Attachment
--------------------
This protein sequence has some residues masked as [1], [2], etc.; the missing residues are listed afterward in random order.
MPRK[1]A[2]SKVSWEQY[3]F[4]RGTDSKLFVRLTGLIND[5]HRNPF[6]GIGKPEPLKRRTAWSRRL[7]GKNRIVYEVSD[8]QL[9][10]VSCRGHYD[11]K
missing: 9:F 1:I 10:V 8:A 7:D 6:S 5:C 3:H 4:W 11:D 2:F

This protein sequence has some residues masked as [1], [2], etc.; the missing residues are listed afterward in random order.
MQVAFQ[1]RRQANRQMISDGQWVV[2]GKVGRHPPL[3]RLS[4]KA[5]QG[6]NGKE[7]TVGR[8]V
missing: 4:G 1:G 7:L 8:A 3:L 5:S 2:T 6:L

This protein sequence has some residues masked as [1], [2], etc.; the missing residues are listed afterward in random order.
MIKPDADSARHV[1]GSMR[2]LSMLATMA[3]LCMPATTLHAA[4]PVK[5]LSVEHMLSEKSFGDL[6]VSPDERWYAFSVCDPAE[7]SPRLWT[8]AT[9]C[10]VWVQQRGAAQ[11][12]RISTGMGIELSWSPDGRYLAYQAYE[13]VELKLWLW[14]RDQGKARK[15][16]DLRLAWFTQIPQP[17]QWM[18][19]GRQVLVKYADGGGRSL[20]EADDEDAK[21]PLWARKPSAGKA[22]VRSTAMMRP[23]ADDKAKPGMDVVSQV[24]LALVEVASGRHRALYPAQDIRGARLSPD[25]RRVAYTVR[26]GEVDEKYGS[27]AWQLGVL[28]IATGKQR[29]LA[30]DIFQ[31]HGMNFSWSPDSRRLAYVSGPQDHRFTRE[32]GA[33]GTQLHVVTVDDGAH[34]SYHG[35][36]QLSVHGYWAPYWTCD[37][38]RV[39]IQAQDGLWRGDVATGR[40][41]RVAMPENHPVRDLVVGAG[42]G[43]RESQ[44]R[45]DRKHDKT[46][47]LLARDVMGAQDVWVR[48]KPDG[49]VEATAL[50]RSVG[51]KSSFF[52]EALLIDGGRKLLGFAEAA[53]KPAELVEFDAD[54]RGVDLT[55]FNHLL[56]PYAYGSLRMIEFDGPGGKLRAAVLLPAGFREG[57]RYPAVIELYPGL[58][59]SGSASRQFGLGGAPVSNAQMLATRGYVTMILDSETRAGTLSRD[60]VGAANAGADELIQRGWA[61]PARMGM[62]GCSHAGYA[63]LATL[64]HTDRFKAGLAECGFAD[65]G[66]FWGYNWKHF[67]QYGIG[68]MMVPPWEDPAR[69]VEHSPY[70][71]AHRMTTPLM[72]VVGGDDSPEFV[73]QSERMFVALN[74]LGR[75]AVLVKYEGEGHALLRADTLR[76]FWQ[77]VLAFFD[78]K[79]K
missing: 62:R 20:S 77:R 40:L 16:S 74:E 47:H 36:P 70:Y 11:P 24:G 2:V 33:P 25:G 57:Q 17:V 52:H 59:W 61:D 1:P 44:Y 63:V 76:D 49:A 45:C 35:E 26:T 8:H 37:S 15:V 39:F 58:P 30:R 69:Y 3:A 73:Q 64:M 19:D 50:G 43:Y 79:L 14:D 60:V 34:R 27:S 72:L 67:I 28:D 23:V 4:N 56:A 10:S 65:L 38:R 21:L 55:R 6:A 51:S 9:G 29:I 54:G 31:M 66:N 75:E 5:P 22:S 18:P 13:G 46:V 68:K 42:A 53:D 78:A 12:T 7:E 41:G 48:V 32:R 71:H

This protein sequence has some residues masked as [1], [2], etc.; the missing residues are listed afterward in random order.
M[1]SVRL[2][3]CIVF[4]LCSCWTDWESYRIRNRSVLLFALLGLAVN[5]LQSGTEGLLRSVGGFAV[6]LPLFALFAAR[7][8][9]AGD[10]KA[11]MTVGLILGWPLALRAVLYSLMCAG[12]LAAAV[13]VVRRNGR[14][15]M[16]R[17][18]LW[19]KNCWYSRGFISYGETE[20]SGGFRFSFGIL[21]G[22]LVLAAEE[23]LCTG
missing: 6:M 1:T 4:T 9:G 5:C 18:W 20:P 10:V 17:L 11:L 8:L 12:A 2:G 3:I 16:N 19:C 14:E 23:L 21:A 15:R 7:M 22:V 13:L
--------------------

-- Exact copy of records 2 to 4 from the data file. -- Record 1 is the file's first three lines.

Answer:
This protein sequence has some residues masked as [1], [2], etc.; the missing residues are listed afterward in random order.
MQVAFQ[1]RRQANRQMISDGQWVV[2]GKVGRHPPL[3]RLS[4]KA[5]QG[6]NGKE[7]TVGR[8]V
missing: 4:G 1:G 7:L 8:A 3:L 5:S 2:T 6:L

This protein sequence has some residues masked as [1], [2], etc.; the missing residues are listed afterward in random order.
MIKPDADSARHV[1]GSMR[2]LSMLATMA[3]LCMPATTLHAA[4]PVK[5]LSVEHMLSEKSFGDL[6]VSPDERWYAFSVCDPAE[7]SPRLWT[8]AT[9]C[10]VWVQQRGAAQ[11][12]RISTGMGIELSWSPDGRYLAYQAYE[13]VELKLWLW[14]RDQGKARK[15][16]DLRLAWFTQIPQP[17]QWM[18][19]GRQVLVKYADGGGRSL[20]EADDEDAK[21]PLWARKPSAGKA[22]VRSTAMMRP[23]ADDKAKPGMDVVSQV[24]LALVEVASGRHRALYPAQDIRGARLSPD[25]RRVAYTVR[26]GEVDEKYGS[27]AWQLGVL[28]IATGKQR[29]LA[30]DIFQ[31]HGMNFSWSPDSRRLAYVSGPQDHRFTRE[32]GA[33]GTQLHVVTVDDGAH[34]SYHG[35][36]QLSVHGYWAPYWTCD[37][38]RV[39]IQAQDGLWRGDVATGR[40][41]RVAMPENHPVRDLVVGAG[42]G[43]RESQ[44]R[45]DRKHDKT[46][47]LLARDVMGAQDVWVR[48]KPDG[49]VEATAL[50]RSVG[51]KSSFF[52]EALLIDGGRKLLGFAEAA[53]KPAELVEFDAD[54]RGVDLT[55]FNHLL[56]PYAYGSLRMIEFDGPGGKLRAAVLLPAGFREG[57]RYPAVIELYPGL[58][59]SGSASRQFGLGGAPVSNAQMLATRGYVTMILDSETRAGTLSRD[60]VGAANAGADELIQRGWA[61]PARMGM[62]GCSHAGYA[63]LATL[64]HTDRFKAGLAECGFAD[65]G[66]FWGYNWKHF[67]QYGIG[68]MMVPPWEDPAR[69]VEHSPY[70][71]AHRMTTPLM[72]VVGGDDSPEFV[73]QSERMFVALN[74]LGR[75]AVLVKYEGEGHALLRADTLR[76]FWQ[77]VLAFFD[78]K[79]K
missing: 62:R 20:S 77:R 40:L 16:S 74:E 47:H 36:P 70:Y 11:P 24:G 2:V 33:P 25:G 57:Q 17:V 52:H 59:W 61:D 1:P 44:Y 63:V 76:D 49:A 45:C 35:E 26:T 8:H 37:S 15:V 39:F 58:P 30:R 69:Y 3:A 73:Q 64:M 19:D 50:G 43:Y 79:L 14:D 60:V 34:R 27:S 72:L 67:I 28:D 23:V 4:N 56:A 10:S 65:L 38:R 21:L 55:R 6:A 51:S 9:G 29:I 54:G 31:M 66:N 75:E 5:P 22:S 18:P 13:G 46:V 68:K 42:A 53:D 78:A 12:T 7:E 41:G 48:V 32:R 71:H

This protein sequence has some residues masked as [1], [2], etc.; the missing residues are listed afterward in random order.
M[1]SVRL[2][3]CIVF[4]LCSCWTDWESYRIRNRSVLLFALLGLAVN[5]LQSGTEGLLRSVGGFAV[6]LPLFALFAAR[7][8][9]AGD[10]KA[11]MTVGLILGWPLALRAVLYSLMCAG[12]LAAAV[13]VVRRNGR[14][15]M[16]R[17][18]LW[19]KNCWYSRGFISYGETE[20]SGGFRFSFGIL[21]G[22]LVLAAEE[23]LCTG
missing: 6:M 1:T 4:T 9:G 5:C 18:W 20:P 10:V 17:L 11:L 8:L 12:A 2:G 3:I 16:N 19:C 14:E 23:L 21:A 15:R 7:M 22:V 13:L